Meet Emily Rose
Visiting Assistant Professor, Biology
Education: 2007 The University of Tampa, B.S.
2016 Texas A&M University, Ph.D.
Courses Taught: Biological Unity
Career Specialties: Emily Rose's research focuses on mating system evolution by studying natural mating system variation and the effects of anthropogenic impacts, including endocrine disruptors, on sexual selection and gene expression patterns. Her studies utilize the fishes of Family Syngnathidae, seahorses, pipefishes and sea dragons, due to their unique variation in mating systems, intricate relationship with their habitats and novel traits, such as male pregnancy and sex-role reversal.
Professional and Community Activities: Rose's research uses a combination of genetics, ecological and behavioral studies, and evolutionary theory to understand variation in mating systems. She also has an applied component to her research, focused on understanding the effects of endocrine exposure, primarily synthetic estrogen (EE2), on reproduction and sexual selection (Rose et al. 2013 in The American Naturalist and Evolutionary Applications), and on gene expression changes using next generation sequencing techniques (ie. RNA-seq, Rose et al. 2015 PLoS One). She works with collaborators to study sexually selected traits, local adaptation and population genetics in sex-role reversed pipefish (published in
Journal of Evolutionary Biology and Molecular Ecology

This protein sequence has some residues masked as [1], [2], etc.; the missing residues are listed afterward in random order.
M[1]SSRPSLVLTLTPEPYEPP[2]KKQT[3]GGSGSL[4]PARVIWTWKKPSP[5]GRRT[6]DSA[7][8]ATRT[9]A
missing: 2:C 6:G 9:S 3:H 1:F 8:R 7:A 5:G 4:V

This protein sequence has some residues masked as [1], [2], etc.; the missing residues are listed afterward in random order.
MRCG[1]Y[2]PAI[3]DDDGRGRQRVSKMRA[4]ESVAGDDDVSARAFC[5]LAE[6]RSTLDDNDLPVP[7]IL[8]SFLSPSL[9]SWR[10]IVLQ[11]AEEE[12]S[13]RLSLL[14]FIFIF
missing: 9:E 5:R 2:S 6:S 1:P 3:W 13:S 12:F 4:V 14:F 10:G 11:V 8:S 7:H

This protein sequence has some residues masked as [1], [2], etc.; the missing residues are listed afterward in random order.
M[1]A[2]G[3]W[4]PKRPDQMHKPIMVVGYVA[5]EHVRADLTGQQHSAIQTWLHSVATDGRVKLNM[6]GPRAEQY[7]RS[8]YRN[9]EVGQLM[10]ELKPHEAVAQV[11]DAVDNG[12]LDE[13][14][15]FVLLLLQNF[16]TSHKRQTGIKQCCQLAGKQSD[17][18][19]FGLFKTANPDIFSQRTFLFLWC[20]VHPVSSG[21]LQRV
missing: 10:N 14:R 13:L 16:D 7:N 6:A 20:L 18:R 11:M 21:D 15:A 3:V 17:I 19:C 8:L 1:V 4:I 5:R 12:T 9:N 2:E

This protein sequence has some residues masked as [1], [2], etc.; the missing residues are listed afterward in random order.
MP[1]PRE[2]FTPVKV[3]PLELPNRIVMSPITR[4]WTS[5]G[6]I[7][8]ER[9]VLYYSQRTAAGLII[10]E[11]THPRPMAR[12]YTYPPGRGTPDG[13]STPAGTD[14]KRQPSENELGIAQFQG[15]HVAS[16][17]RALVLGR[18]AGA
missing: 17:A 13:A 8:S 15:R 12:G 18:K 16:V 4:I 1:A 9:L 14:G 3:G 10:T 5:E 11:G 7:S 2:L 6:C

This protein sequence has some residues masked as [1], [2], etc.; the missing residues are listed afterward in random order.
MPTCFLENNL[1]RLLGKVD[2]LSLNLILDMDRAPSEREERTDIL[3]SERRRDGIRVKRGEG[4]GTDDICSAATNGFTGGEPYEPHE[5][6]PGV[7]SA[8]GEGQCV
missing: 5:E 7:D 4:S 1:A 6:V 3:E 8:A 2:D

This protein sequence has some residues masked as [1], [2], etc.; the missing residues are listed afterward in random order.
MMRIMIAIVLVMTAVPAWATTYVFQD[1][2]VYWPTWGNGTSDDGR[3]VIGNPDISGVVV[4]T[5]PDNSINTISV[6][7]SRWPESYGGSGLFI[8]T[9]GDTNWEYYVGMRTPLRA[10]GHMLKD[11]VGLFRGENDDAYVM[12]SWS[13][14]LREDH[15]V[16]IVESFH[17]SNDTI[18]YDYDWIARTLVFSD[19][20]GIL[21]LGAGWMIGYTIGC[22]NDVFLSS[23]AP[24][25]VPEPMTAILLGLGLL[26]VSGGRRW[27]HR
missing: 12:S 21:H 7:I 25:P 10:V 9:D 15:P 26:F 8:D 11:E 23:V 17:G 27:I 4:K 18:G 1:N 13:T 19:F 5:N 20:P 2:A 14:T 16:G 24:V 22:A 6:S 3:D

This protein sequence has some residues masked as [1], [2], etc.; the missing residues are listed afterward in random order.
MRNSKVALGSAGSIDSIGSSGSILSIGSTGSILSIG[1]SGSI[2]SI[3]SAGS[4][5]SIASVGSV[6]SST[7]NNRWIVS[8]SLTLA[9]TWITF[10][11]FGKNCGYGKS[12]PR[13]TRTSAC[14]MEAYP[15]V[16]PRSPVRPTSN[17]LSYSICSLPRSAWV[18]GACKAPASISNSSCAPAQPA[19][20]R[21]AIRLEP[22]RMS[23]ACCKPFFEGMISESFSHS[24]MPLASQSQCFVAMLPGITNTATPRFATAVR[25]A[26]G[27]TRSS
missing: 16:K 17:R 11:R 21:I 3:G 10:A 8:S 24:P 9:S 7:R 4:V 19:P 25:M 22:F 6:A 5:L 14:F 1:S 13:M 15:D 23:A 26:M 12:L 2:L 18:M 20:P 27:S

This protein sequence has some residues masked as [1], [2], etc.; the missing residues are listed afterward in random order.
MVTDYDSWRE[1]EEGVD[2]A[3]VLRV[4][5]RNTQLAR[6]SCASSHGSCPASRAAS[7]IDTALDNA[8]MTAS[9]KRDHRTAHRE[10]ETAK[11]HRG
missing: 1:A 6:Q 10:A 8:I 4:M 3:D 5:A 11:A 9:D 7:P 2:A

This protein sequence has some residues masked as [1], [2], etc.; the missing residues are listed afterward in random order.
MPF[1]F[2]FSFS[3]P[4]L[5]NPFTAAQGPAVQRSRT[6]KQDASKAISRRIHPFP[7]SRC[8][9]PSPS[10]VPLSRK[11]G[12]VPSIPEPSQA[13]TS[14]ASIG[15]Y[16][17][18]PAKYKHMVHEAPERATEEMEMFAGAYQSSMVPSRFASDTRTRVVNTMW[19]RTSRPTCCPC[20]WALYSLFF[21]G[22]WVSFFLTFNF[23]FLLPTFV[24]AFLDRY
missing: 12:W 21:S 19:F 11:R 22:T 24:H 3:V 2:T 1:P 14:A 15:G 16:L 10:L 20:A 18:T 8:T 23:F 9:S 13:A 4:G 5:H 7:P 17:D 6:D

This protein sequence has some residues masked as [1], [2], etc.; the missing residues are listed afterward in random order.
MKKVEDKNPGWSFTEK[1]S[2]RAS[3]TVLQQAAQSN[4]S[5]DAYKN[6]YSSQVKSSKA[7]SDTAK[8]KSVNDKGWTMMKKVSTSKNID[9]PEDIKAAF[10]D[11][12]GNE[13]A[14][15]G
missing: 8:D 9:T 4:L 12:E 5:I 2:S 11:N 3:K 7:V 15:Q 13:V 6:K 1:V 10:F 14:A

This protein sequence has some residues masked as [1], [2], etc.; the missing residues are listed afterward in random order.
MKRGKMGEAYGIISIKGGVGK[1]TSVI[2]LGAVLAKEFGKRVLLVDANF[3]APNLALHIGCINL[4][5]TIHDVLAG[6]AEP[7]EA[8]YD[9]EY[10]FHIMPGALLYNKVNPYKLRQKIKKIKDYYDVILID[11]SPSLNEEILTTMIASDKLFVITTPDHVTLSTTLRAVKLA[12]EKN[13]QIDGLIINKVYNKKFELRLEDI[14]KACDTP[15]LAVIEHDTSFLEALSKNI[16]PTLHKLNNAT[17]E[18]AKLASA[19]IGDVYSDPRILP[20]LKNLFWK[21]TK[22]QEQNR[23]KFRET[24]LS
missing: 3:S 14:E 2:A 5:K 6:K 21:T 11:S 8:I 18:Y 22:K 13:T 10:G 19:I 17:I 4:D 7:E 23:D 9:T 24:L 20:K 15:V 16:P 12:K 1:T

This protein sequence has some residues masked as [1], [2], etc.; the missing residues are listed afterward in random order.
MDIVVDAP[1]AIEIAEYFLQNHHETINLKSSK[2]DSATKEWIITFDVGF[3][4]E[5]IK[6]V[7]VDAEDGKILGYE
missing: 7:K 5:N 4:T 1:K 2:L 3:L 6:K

). Rose is currently collaborating on projects in the Bahamas studying a unique population of seahorses with Heather Masonjones and other local Bahamian researchers. She has also been involved in several mentoring programs, women in science events and outreach organizations. In addition to being excellent model organisms for evolutionary ecology and environmental studies, seahorses and pipefishes are charismatic organisms that have been great ambassadors for marine science outreach in local communities and educating students of all ages.
Honors and Awards: EPA STAR Fellowship, Undergraduate Research Mentoring
Award from the College of Science at Texas A&M University, Ethel
Ashworth-Tsutsui Memorial Award for Research from the Women in Science and
Engineering at Texas A&M University,
Distinguished Graduate Student Award from the Department of Biology Texas
A&M University, Faculty Unsung Hero award at The University of Tampa